Monthly Archives: January 2014

Leaping Mobulas and Turtle tracks

On Sunday morning I had the privilege of joining Dr. Sylvia Earle and director Kip Evans on a scientific aerial survey over Las Baulas National Marine Park and surrounding areas. The Lighthawk team did an amazing job during the flight giving us the opportunity of filming some great aerial footage. We were looking for sea turtles swimming near the Marine Park, or perhaps their tracks on the sand, left the previous night after they had nested – lonely impressions on the sand showcasing the resilience of these marvelous creatures. During the afternoon we switched our mode of transportation hoping to find them in the water. Dr. George Shillinger joined us aboard the Boos Adventures boat, providing valuable knowledge on sea turtle behavior.…
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Finding the Leatherbacks

This weekend our expedition team, including Dr. Sylvia Earle, Dr. Erick Ross, Dr. George Schillinger and Kip Evans visited the turtles at the Leatherback Trust hatchery in Costa Rica. The hatchery serves to give leatherbacks a better chance at overall survival. It begins by protecting the iconic creature’s eggs from predators, after which on-site biologists monitor the nests, checking nest temperatures which determine the sex of the turtles. When the turtles have matured, they are released to begin their migration offshore to the Central American Dome.  Lighthawk Flyover Searching for Leatherbacks. Photo: Kip Evans Successful protection of 99% of the nests started in 1993 and the hatchery started to operate in 1998-99. Although at present, population numbers are decreasing, we can expect to see numbers of leatherbacks increasing in the next few years.…
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Expedition Day Two – Leatherback nesting in Playa Grande

Tourists from all over the world come to the beaches of Playa Grande in Costa Rica to have the awe-inspiring experience of watching giant leatherback turtles lay their eggs after returning to the coast from waters of the Central American Dome Hope Spot offshore. In addition to the undeniable value of the leatherback within the marine ecosystem, this critically endangered species holds promise as a focal point for sustainable development in the coastal communities surrounding their nesting beaches. Local leaders have created a Community Association training locals to greet visitors to Marino las Baulas National Park, share a brief educational presentation, and ensure that visitors have a minimal impact on this critical leatherback habitat. Laura, Leatherback Volunteer. Photo: ©Kip Evans/Mission Blue-MarViva The volunteers reminisced about the old times when “one could barely walk on the beach,” due to the large number of nesting leatherbacks.…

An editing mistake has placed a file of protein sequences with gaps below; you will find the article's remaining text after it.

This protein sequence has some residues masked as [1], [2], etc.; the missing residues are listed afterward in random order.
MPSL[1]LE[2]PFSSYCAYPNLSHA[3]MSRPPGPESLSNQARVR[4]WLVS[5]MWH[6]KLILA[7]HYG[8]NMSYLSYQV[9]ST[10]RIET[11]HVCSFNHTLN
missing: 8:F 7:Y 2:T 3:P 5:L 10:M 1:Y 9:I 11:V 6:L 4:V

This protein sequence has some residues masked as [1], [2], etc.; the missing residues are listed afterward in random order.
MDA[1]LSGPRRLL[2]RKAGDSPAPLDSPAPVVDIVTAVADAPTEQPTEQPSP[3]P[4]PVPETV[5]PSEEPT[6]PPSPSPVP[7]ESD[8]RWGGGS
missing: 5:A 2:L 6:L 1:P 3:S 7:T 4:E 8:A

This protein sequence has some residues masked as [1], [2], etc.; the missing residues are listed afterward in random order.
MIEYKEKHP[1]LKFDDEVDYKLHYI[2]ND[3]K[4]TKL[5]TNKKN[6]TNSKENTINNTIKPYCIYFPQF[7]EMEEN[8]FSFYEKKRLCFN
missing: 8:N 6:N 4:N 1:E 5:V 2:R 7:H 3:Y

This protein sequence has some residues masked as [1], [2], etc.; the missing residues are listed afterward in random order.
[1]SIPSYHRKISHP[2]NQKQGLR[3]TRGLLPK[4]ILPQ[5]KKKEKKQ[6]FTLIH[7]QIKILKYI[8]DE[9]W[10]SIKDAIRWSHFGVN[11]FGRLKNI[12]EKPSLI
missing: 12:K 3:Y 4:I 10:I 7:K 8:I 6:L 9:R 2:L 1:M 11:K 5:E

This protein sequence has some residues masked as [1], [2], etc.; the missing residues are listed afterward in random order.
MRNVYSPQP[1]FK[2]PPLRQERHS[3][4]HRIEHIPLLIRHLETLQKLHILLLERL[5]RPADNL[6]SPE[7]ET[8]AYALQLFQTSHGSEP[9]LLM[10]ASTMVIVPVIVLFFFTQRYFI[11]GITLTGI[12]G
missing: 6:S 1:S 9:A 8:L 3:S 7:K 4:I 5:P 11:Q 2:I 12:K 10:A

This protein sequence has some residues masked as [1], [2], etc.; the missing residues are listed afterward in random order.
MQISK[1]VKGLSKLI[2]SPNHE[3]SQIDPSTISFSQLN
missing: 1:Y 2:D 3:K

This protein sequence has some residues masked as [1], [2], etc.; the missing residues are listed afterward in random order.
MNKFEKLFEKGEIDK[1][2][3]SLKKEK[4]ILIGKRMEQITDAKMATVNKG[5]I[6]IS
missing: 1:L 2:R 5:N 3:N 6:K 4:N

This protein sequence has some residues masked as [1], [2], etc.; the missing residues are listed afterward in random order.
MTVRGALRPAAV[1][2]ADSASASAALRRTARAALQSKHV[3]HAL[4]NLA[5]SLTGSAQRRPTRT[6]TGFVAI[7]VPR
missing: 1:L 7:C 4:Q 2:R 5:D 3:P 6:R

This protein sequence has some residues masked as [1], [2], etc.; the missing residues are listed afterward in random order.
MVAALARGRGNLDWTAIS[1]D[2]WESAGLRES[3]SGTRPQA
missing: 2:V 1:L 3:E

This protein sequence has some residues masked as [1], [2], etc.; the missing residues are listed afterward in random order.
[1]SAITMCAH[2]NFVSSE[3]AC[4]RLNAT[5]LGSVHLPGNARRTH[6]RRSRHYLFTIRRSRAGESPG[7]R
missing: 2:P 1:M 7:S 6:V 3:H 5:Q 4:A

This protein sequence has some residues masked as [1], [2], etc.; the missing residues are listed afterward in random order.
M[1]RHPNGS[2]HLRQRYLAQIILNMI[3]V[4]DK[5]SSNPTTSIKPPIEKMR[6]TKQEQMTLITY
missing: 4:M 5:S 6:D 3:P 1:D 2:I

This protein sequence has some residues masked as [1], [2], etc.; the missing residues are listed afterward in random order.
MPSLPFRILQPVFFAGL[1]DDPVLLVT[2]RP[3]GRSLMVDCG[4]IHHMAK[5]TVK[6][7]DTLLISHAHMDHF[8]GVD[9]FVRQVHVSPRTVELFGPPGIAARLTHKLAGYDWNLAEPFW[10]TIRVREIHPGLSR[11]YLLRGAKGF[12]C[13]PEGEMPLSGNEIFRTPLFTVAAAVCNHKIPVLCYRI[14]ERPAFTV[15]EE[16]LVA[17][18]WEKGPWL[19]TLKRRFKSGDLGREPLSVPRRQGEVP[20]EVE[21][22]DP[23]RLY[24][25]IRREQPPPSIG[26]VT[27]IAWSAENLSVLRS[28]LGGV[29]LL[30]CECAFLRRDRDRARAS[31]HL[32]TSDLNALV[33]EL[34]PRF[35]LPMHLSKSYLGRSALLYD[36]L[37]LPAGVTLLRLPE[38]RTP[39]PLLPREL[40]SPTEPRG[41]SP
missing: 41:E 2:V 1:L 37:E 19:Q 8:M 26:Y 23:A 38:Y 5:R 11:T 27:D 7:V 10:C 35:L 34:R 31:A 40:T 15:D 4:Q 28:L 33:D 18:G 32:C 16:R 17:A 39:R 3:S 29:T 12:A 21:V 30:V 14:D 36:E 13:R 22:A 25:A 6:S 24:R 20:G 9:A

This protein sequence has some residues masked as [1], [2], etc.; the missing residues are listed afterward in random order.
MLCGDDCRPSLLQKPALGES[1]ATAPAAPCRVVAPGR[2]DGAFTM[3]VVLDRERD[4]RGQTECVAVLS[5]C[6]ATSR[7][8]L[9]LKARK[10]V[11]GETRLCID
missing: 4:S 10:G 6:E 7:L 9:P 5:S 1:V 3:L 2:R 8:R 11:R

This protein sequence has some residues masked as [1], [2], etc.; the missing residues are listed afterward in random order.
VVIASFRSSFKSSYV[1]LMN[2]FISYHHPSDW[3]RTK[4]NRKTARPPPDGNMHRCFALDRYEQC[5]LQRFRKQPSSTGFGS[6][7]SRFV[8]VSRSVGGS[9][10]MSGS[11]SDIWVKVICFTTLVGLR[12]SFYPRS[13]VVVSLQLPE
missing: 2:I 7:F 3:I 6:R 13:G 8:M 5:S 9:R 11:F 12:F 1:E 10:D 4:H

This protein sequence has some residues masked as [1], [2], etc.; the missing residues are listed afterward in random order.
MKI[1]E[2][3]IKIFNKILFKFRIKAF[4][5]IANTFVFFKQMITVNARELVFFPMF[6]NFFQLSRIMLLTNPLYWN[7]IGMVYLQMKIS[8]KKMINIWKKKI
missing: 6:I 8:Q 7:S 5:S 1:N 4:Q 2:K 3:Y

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Central American Dome Expedition Team Arrives!

High seas ecosystems are intricately linked to those in the coastal regions. The Central American Dome Expedition mini documentary will highlight the need for more conservation policies in international waters and how they work alongside protection efforts on the coast. Our focus is the largest sea turtle on earth, the leatherback.  These leviathans travel from Playa Grande in Costa Rica, out into the Central Pacific Dome region and continue their migratory route to South America. Ocean currents also transport leatherback hatchlings through the area. Day 1: Critically endangered, leatherbacks are priceless in the marine ecosystem. Egg harvesting and fisheries by-catch have drastically reduced their population during the past two decades. Leatherback Hatchling going to sea(c) Kip F. EvansMBMarViva We visited The Leatherback Trust’s team at Baulas National Park in Guanacaste to learn about conservation measures being worked on with local authorities.…
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Central American Dome Hope Spot Expedition Underway